It is once again “bash-the -retailer” time in the pork industry. This happens periodically, usually when producers are particularly disappointed in the way that the market has treated them. Low hog prices are compared to steadily high retail prices published by USDA and the conclusion is that the situation just is not fair. Or, as one producer recently declared: “Something is broken here!!” He thankfully left out the expletives that his tone of voice told me were just waiting to burst forth.

First, it is important to understand that the retail price data we work with is not the best. In fact, it may not be very good at all. Figure 1 shows USDA’s monthly data for retail, wholesale and farm level prices. Note that all are computed to a retail weight basis so they are directly comparable and the differences between them constitute a “spread” or gross margin for the firms operating at that level.

These data are computed by USDA’s Economic Research Service (ERS) from data acquired from the Bureau of Labor Statistics (BLS), which gathers the prices as part of its duties to keep tabs on inflation. USDA imputes this composite price from prices of only a handful of pork cuts and that number has gotten progressively smaller.

USDA knows nothing of sales volumes at the different prices it receives from BLS. So, the price in Figure 1 is simply the arithmetic average of the prices USDA receives. That is, pork chops at regular price of $3.89/lb. and those on sale at $1.89/lb., calculates to an average price of $2.89/lb. But which price do you think moved more pounds? The lower price, of course, which means the arithmetic average, would overstate the true weighted average price. And when do more features that potentially would move more product occur? When hog and pork prices are low. So, at the very time that producers are inclined to be critical of retail prices, the data may be overstating them the most.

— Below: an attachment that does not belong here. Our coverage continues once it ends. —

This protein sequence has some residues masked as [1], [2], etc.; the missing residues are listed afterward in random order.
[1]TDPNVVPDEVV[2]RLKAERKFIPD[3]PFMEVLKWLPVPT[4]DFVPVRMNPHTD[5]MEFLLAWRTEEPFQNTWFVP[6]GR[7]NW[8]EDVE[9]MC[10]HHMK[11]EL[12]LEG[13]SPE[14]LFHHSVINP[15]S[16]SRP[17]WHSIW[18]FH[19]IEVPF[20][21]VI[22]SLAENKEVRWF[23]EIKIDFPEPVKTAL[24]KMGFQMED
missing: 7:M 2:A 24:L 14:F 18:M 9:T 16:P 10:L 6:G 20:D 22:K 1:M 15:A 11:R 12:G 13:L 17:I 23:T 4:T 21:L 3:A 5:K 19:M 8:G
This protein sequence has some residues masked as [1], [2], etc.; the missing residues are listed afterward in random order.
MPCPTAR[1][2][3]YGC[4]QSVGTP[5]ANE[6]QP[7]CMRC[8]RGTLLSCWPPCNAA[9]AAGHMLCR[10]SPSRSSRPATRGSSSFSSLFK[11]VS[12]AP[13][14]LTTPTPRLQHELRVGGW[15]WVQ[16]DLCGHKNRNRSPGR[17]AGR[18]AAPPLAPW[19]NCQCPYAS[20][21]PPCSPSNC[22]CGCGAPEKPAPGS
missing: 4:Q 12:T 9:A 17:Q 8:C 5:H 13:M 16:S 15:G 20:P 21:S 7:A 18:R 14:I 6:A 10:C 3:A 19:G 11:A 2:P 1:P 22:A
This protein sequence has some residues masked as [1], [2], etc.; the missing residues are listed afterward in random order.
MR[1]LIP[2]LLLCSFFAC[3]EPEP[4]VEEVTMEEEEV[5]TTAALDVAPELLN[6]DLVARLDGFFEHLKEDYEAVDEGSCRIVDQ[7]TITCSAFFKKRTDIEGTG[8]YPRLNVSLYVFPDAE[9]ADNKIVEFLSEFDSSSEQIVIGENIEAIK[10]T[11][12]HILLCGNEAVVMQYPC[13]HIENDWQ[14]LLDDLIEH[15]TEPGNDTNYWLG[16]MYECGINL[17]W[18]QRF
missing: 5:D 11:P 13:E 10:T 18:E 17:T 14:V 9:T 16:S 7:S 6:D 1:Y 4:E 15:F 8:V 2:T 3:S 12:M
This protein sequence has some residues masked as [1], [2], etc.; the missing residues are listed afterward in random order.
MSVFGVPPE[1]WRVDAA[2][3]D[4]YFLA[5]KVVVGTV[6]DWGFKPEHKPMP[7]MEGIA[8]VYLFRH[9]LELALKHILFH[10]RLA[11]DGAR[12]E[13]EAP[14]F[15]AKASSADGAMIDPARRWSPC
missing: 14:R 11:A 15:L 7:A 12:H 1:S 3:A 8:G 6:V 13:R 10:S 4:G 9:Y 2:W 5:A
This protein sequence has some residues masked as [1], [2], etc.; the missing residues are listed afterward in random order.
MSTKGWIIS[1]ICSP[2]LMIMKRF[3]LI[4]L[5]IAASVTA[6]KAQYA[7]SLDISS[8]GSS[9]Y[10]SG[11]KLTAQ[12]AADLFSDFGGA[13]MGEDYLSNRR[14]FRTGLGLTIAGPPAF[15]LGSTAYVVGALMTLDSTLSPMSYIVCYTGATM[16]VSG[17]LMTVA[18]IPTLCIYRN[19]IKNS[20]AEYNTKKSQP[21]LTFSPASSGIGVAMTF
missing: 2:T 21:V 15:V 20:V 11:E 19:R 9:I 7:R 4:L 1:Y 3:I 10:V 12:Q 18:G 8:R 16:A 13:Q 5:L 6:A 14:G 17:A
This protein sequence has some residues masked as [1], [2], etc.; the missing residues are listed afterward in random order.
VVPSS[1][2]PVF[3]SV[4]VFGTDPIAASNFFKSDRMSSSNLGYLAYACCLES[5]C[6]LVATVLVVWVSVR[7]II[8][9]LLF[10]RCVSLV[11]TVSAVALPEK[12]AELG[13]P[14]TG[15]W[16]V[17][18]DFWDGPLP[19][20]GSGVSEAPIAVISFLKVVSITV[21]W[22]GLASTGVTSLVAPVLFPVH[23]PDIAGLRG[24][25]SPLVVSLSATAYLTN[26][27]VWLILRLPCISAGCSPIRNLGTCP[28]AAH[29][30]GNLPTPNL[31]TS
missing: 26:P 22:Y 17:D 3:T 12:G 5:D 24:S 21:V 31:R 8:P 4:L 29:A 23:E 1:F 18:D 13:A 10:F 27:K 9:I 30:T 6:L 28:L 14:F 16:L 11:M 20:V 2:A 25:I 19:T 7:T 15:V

This is one reason the retail series rarely shows any sharp declines. It picks up primarily everyday prices and weights them equally with feature prices designed to move large volumes of product.

Is there an alternative? Well, sort of. USDA was required by the mandatory price reporting (MPR) legislation to gather retail price data that includes sales volume. That was a backhand way of requiring USDA to purchase scanner data on meat products. ERS and market analysts knew that it would take several years’ worth of data to be useful, so getting started quickly was important. ERS did that in 2002, but quit buying the data when the MPR legislation expired in 2005. Understandable, since funding lapsed without the enabling legislation. They went back and filled in the missing data after MPR was reauthorized in 2007, but quit acquiring the data again in April 2008, and have not done so since.

So, we have no current data to compare to the BLS-based data, even though a government agency is required to gather and publish it and has received funds to do the work. Is this a great country or what?

The idea of those bashing retailers, of course, is that when there is too much pork on the market, retail price should fall in order to move more pork. What is overlooked, however, is that lower retail prices do not drive hog prices upward immediately. They only move larger quantities and, perhaps, reduce cold storage stocks. Higher hog prices occur only when pork production falls. As long as supplies are not backing up, lower retail prices may not accomplish anything other than to reduce retailers’ revenues.

I hope readers can see that actual weighted average retail prices are very likely lower than these published prices. In addition, cutting retail prices beyond the featuring level will move little or no more volume since virtually all of what is being produced is already moving. And, when hog supplies fall, pushing up hog prices, wholesale prices and retail prices at the same time is a long, drawn-out, difficult process. It is much easier to increase wholesale and farm prices if retail prices remain strong.

Is it fair that farm margins are lower, packer margins are lower and retailer margins are higher? No. Will it help the industry to reduce retail prices just for the sake of making spreads fairer? Probably not.

And always remember – no producer receives a dollar that has not passed through a retail store or restaurant. I still think the chance of producers’ incomes returning to acceptable levels is better with more dollars flowing into the pork industry. Slashing retail prices doesn’t get that done.



Click to view graphs.

Steve R. Meyer, Ph.D.
Paragon Economics, Inc.
e-mail: steve@paragoneconomics.com